The Americans: The Colonial Experience Paperback – Mar 12 1964
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The first book in a trilogy--and in many respects the best of the bunch--The Colonial Experience is an essential interpretation of how the habits of people who lived more than two centuries ago shaped the lives of modern Americans. Boorstin shows how an undiscovered continent shattered long-standing traditions and utopian fantasies with the hard demands of everyday life far from the sophisticated centers of European civilization: "Old categories were shaken up, and new situations revealed unsuspected uses for old knowledge," writes Boorstin. He starts with a series of penetrating essays on the Puritans of Massachusetts, the Quakers of Pennsylvania, the philanthropists of Georgia, and the planters of Virginia, then tackles a set of diffuse topics that range from astronomy to language to medicine in fascinating vignettes.
The Colonial Experience is must reading for anybody interested in the development of the American character. --John J. Miller
From the Inside Flap
Winner of the Bancroft Prize. "A superb panorama of life in America from the first settlements on through the white hot days of the Revolution." - Bruce Lancaster, Saturday ReviewSee all Product Description
Top Customer Reviews
Volume One covers the American experience from the New England colonies through the War for Independence. The thematic approach might suggest that the question, "What is an American?" can be answered by a grocery list of ideas. Yet if there is one truth about Americans it is that they reveal themselves more in doing than in philosophizing. Unburdened by the systematizing of the European ideologue, they demonstrate repeatedly that they are among the most tolerant people who have inhabited the earth.
For Massachusetts Puritans, orthodoxy and tradition had solved most theoretical questions, freeing them from the theological debates of their European counterparts. The Virginia aristocrats, a remarkable pool of talent, applied the practical skills of running a plantation to running a colony, creating a haven of toleration and rapid growth. By contrast, the fanaticism, utopianism, and pacifism of the Quakers failed to protect Pennsylvania from Indian attacks and drove the Quakers from power. Good intentions did nothing to fix the failed humanitarianism of the Georgia colony.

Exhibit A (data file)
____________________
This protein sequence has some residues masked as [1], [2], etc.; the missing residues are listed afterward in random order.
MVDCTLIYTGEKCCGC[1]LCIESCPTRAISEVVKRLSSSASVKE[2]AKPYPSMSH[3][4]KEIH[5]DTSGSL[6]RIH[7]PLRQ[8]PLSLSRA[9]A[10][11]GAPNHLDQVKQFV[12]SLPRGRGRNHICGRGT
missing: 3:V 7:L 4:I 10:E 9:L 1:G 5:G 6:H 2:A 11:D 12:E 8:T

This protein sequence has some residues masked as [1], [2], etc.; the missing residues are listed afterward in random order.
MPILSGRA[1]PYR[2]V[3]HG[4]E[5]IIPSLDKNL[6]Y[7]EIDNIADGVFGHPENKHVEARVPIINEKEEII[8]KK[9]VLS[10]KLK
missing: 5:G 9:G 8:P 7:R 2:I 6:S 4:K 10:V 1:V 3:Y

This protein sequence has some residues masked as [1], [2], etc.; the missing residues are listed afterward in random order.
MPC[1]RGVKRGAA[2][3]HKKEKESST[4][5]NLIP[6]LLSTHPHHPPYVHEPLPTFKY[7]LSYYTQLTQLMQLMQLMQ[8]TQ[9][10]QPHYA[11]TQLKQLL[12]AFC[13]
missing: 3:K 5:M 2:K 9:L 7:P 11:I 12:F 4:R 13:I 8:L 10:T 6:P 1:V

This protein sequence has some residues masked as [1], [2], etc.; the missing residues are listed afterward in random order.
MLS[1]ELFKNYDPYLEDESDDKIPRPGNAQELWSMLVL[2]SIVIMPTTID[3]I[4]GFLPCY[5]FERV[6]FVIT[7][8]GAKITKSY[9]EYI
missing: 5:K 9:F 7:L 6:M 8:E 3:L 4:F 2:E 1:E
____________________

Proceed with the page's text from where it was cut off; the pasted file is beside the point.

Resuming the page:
Americans were great naturalists, learning by experience, experiment, and the evidence of the senses. Where books existed at all, they were more likely to be farming almanacs or medical manuals than heavy tomes in literature or metaphysics.
Americans were least likely to wage war over sacred land or a Bible verse.Read more ›
REcommended as pass time reading rather than serious historical research.
This mix of biographies and historical happenings makes for an enjoyable, entertaining and enlightening work.
Most recent customer reviews
I love to read American history and Daniel Boorstin is one of the best. After reading this book, I had a much better understanding of the American colonial experience. Read morePublished on Aug. 9 2001 by Bill
I was assigned to read this book for AP History over the summer. There is a lot of interesting and accurate information in this book, however, at some points there is far too... Read morePublished on Sept. 19 2000
this book was assigned reading for an AP US history class. It had a lot of information -- more than was neccessary -- and lots of tiny details that seemed unimportant. Read morePublished on Sept. 17 1999
Boorstin outlines the fundamentals and development of American consumerism and capitalism of the 19th Century. Read morePublished on June 8 1999
this book was well written for a historical book, but unless you have to read it for a history class i wouldn't reccommend it to anyone.Published on March 1 1999
Once again Boorstin has demonstrated his brilliant analytic historical vision. This book is a well documented presentation of the factors and characteristics of the colonial... Read morePublished on Jan. 26 1999